"Don't sound like a circus hawker," Mr. Brabender told him.
"Right, right," said Mr. Daoud.
"Keep an eye on Donny," Mr. Brabender said. "If he glazes over, wrap it up. Don't spew. Be a well, not a fountain."
"A well, not a fountain," said Mr. Daoud. "Great advice, Todd."
After hanging up, Mr. Brabender said, "My goal is make it easy for the media. Media people like easy stories. I know. I'm a former media guy myself."
From 1988 to 1994, Mr. Brabender worked at 6News, a Lawrence TV channel with two daily newscasts and long stationary shots of traffic on a Kansas River bridge. He grew up in Rock Falls, Ill., where his father was a salesman for Senco nail-guns. ("It's a great nail-gun," says Mr. Brabender.) His "blood boiling" to be a newsman, he came here to the University of Kansas, got a journalism degree and then went straight onto the crime beat at 6News.
"Bike thefts were up one year," he says, but when his wife got a job at more pay for half the hours, he quit to stay home with their two kids, and signed on with a service that monitors mentions of corporate names on TV. "I saw stories about new products," Mr. Brabender says. "I thought it would be neat to be a person who got the media interested in stories like that."
He says he had thought most successful PR types lived in New York or Los Angeles, but in 1996 a friend of his, Cathy Hamilton, dreamed up a gag gift -- Boyfriend in a Box -- a set of sham snapshots and love notes to help women fend off advances. She asked Mr. Brabender to publicize it. He did. The gag went over big, and the next thing he knew, Mr. Brabender was founding Spread the News PR, his own firm.
To start, his research tools were a yellow pad and a chair at the public library. Now, for $850 a year, he logs on to ProfNet, where reporters looking for sources tell PR people what they're up to. For $3,500, he gets MediaSource, a list of reporters that he uses to make sure his release for SingingCoach learn-to-sing software, for instance, doesn't go to somebody who covers national security.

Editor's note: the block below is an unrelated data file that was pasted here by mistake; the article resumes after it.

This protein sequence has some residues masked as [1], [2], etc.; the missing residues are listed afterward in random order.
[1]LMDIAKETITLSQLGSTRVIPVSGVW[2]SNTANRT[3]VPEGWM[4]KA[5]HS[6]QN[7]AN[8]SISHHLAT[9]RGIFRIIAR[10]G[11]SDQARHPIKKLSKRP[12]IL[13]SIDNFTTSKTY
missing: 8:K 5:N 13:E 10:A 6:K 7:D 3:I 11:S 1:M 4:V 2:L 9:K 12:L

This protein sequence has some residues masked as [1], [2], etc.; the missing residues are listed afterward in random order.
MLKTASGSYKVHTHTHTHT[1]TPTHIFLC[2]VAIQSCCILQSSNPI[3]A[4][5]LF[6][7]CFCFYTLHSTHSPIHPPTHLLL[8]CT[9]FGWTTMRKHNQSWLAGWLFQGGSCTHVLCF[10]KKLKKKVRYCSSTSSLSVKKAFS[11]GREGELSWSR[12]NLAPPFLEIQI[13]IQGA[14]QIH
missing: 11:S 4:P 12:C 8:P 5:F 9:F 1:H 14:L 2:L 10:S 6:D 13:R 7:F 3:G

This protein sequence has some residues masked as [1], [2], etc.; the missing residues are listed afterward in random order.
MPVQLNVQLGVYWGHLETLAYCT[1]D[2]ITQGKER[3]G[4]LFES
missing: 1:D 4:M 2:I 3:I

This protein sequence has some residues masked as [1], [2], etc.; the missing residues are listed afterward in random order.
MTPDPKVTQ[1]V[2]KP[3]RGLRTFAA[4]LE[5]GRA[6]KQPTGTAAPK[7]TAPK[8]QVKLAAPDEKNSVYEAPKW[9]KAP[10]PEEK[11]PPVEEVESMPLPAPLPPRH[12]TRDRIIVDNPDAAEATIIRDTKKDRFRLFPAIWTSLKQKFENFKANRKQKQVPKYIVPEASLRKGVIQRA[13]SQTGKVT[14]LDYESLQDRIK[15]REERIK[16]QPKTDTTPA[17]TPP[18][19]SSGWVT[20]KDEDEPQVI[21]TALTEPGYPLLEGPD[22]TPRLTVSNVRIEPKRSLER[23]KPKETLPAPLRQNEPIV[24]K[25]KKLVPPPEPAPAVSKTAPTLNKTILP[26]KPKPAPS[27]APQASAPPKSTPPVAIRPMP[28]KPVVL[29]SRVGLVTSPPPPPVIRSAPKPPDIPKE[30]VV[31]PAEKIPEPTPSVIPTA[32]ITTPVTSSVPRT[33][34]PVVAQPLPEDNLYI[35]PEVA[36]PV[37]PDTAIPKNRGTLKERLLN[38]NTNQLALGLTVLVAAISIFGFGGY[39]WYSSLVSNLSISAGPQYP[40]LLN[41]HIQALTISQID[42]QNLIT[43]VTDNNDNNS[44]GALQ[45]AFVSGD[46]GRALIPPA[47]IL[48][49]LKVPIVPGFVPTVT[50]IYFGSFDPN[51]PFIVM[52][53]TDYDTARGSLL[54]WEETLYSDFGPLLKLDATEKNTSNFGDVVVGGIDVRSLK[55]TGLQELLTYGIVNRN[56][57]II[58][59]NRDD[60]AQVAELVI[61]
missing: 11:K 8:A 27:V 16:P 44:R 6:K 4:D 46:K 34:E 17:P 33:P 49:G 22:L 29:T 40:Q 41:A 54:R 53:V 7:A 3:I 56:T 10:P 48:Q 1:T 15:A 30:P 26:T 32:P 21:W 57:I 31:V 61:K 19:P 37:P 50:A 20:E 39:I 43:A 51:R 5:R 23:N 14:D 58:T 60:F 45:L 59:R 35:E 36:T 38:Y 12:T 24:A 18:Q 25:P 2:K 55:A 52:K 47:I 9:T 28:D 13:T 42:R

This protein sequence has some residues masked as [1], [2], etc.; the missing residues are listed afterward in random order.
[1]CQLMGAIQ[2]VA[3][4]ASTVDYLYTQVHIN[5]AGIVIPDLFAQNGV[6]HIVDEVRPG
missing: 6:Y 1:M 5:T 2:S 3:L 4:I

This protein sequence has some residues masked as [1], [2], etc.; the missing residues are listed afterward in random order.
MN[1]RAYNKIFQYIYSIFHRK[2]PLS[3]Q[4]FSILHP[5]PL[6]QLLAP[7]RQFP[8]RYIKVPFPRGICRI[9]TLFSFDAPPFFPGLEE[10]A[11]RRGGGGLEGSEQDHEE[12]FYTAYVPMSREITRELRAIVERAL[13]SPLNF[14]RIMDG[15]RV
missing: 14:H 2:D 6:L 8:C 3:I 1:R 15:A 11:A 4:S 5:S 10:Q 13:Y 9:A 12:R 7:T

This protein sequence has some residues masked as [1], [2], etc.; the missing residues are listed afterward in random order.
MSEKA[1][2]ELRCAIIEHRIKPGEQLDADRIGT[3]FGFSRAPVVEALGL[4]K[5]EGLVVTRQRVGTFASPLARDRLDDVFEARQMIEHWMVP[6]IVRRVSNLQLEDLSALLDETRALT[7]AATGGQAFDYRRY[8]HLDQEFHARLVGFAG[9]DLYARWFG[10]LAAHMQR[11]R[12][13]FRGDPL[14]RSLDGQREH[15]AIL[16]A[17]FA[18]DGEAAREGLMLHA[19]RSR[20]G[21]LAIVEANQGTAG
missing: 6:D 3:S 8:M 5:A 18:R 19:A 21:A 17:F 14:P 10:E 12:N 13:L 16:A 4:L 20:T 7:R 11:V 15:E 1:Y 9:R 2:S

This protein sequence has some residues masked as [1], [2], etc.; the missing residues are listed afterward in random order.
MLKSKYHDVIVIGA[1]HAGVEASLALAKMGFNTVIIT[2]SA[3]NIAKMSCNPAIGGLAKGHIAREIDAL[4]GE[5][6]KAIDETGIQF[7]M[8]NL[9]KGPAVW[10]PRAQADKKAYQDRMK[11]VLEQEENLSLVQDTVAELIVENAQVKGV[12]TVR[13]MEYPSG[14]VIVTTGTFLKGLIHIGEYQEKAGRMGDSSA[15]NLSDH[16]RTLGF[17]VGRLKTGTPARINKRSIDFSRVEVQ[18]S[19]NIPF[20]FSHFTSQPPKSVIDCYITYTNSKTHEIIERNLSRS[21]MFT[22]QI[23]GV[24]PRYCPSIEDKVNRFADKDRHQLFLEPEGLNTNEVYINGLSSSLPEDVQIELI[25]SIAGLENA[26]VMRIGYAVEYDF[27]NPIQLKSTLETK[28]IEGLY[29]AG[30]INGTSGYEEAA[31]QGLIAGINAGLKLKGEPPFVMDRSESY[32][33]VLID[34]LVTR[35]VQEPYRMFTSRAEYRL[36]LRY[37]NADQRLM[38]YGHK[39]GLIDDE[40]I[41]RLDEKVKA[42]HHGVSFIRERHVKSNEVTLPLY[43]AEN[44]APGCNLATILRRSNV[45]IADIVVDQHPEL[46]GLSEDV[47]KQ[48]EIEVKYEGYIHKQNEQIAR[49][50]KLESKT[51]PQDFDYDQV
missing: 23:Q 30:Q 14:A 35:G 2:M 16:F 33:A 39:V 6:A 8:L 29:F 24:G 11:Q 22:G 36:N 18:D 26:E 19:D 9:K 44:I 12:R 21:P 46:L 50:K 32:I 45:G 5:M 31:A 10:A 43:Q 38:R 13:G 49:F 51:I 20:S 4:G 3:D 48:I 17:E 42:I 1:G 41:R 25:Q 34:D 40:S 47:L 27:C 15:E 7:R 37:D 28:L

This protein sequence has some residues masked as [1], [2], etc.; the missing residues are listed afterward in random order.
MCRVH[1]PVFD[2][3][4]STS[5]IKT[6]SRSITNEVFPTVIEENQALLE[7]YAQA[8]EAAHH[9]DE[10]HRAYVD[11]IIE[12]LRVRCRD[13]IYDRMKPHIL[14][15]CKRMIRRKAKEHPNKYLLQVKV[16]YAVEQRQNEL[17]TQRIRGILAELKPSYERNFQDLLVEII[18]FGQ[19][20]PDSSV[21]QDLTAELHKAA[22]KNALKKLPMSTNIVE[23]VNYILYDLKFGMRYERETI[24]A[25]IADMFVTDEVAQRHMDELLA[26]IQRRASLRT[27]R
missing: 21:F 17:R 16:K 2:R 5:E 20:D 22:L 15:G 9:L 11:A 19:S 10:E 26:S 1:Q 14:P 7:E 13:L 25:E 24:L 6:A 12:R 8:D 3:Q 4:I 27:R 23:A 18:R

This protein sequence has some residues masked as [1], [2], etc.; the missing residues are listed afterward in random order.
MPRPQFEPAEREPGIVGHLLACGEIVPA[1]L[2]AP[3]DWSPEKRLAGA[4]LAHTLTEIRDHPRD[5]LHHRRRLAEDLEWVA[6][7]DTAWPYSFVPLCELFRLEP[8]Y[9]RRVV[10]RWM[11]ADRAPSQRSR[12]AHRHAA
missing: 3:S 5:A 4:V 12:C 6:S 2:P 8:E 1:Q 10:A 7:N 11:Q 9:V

Mr. Brabender doesn't want to be a pest. He doesn't send out samples, except on request (and hardly ever sees, much less uses, any of the products himself). And he tries never to send a release to one reporter more than three or four times.
He doesn't pitch himself, either. Weird clients just attract weirder ones, enough this year to pull in fees of $300,000. Not that the play Mr. Brabender gets them is totally ecstatic. In November, Esquire magazine consigned the Cone-i-Vore pinecone picker-upper to its "things we won't be covering this month" column. On the other hand, Lena Fiore can barely believe what he did for Toilet Tattoos.
"People say PR is a frill, but it's such a necessity," says Ms. Fiore, who is 43 and lives in Macedonia, Ohio. The Toilet Tattoo, a decorative toilet-seat appliqué, was her invention. "I have a white commode," she says, "and I wanted to cover it without using a germ-harboring rug." She has them manufactured in Minnesota.
A friend led Ms. Fiore to Mr. Brabender. "There was a sincerity about him," she says. He blasted out his release in September, announcing "a unique new bathroom decoration." By his count, the news has filled 1,229 inches of space in 131 newspapers, including six inches in the Oconomowoc Enterprise of Oconomowoc, Wis.
"People are skeptical of advertising," says Ms. Fiore, who doesn't do any. By itself, she says, Mr. Brabender's release has brought half a million Toilet Tattoo sales to her Web site, at $9.95 apiece. "I don't know what it is about newspapers," says Ms. Fiore. "When people read about something, maybe it's more real to them. They seem to believe it whether it's true or not."
[Via - StartupJournal.com]